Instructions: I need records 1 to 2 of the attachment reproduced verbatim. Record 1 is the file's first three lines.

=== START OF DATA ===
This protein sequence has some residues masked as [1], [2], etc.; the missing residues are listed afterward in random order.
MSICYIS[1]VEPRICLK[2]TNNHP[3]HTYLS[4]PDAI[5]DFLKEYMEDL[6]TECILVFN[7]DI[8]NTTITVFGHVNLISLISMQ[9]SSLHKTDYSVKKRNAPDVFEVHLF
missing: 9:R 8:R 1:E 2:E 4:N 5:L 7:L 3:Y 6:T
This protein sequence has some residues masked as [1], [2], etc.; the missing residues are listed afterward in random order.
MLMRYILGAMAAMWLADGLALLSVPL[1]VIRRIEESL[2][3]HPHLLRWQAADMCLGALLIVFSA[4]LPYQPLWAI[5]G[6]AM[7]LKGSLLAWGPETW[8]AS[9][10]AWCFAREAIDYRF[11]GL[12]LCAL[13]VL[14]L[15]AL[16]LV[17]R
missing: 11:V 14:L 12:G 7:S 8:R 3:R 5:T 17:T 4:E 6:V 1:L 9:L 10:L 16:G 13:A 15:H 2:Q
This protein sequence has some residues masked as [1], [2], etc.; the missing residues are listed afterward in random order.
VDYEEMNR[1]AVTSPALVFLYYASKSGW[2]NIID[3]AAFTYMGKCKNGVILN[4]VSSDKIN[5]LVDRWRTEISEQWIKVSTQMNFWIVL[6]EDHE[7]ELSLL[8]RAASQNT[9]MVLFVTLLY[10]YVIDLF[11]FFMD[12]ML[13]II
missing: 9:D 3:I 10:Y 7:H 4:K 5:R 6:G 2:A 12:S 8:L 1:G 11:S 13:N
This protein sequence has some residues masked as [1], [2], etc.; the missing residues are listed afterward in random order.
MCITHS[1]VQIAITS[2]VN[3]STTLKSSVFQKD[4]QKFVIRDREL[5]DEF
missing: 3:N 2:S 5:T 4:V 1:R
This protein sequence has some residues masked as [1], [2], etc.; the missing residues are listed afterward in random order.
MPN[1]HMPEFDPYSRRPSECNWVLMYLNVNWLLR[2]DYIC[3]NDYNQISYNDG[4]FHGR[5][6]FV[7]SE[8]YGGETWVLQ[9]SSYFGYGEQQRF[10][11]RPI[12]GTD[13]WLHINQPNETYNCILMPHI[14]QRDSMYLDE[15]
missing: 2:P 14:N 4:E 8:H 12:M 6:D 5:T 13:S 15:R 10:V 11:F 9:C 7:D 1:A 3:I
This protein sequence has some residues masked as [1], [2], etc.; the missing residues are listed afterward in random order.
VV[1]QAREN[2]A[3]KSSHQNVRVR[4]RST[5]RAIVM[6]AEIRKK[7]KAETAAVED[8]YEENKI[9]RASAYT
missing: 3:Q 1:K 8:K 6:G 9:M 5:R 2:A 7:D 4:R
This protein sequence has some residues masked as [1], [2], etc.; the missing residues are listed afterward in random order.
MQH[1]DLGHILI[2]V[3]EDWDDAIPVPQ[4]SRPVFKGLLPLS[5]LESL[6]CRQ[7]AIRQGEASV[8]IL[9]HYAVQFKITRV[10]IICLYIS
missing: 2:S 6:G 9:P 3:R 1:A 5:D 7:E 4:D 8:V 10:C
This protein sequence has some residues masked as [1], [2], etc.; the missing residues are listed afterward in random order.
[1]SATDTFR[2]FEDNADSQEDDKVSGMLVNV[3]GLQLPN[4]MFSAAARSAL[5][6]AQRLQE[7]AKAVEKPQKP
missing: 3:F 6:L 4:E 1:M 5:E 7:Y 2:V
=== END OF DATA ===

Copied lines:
This protein sequence has some residues masked as [1], [2], etc.; the missing residues are listed afterward in random order.
MSICYIS[1]VEPRICLK[2]TNNHP[3]HTYLS[4]PDAI[5]DFLKEYMEDL[6]TECILVFN[7]DI[8]NTTITVFGHVNLISLISMQ[9]SSLHKTDYSVKKRNAPDVFEVHLF
missing: 9:R 8:R 1:E 2:E 4:N 5:L 7:L 3:Y 6:T
This protein sequence has some residues masked as [1], [2], etc.; the missing residues are listed afterward in random order.
MLMRYILGAMAAMWLADGLALLSVPL[1]VIRRIEESL[2][3]HPHLLRWQAADMCLGALLIVFSA[4]LPYQPLWAI[5]G[6]AM[7]LKGSLLAWGPETW[8]AS[9][10]AWCFAREAIDYRF[11]GL[12]LCAL[13]VL[14]L[15]AL[16]LV[17]R
missing: 11:V 14:L 12:G 7:S 8:R 3:R 5:T 17:T 4:E 6:V 1:L 9:L 10:L 16:G 13:A 15:H 2:Q